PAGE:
This theory of primordial packages of forms later to emerge (often referred to by commentators as “seminal reasons”) is certainly developmental, but does not correspond with Darwinian evolution. Essential to Augustine’s theory is the idea that the order later to emerge was instilled by God in the beginning. Augustine also requires subsequent interventions by God to “plant” the forms whose “numbers” had already been instilled. Thus, as St. Thomas [Aquinas] points out, the ability of the earth to produce living forms was visualized by Augustine as a passive potency which disposed the matter to receive the forms but did not create the forms themselves. Augustine’s theory of primordial packages deserves more ample meditation and analysis in another place, especially with reference to theories of the development of living things, . . . Genesis 1:6-8 witnesses in several ways to the creative action of God. As the divine Fashioner of the universe, God guided the energies that He had invested in the primal matter by his creative intervention on the first day to bring the cosmos to its structured state. This is the unfolding of the active potency contained in St. Augustine’s “primordial packages.” But there is also implied in these verses an upward progress in the order of inorganic being which seems to have required additional creative divine interventions. (A Neo-Patristic Return to the First Four Days of Creation, Part IV; see also Parts One, Two, Three, Five, and Six)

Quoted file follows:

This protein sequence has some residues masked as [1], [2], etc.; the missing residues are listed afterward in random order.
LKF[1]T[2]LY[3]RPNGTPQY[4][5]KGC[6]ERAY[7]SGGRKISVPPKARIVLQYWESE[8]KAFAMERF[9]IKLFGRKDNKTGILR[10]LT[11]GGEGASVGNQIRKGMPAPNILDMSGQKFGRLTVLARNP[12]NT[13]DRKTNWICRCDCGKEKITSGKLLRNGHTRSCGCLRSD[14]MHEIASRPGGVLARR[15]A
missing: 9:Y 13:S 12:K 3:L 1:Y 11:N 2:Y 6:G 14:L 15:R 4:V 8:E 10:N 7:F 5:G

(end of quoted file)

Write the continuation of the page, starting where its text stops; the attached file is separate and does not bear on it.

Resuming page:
See also, ”How Augustine Reined in Science,” Kenneth J. Howell (This Rock, March 1998); Davis A. Young, ”The Contemporary Relevance of Augustine’s View of Creation,” and Andrew J. Brown, ”The Relevance of Augustine’s View of Creation Re-Evaluated” (PDF).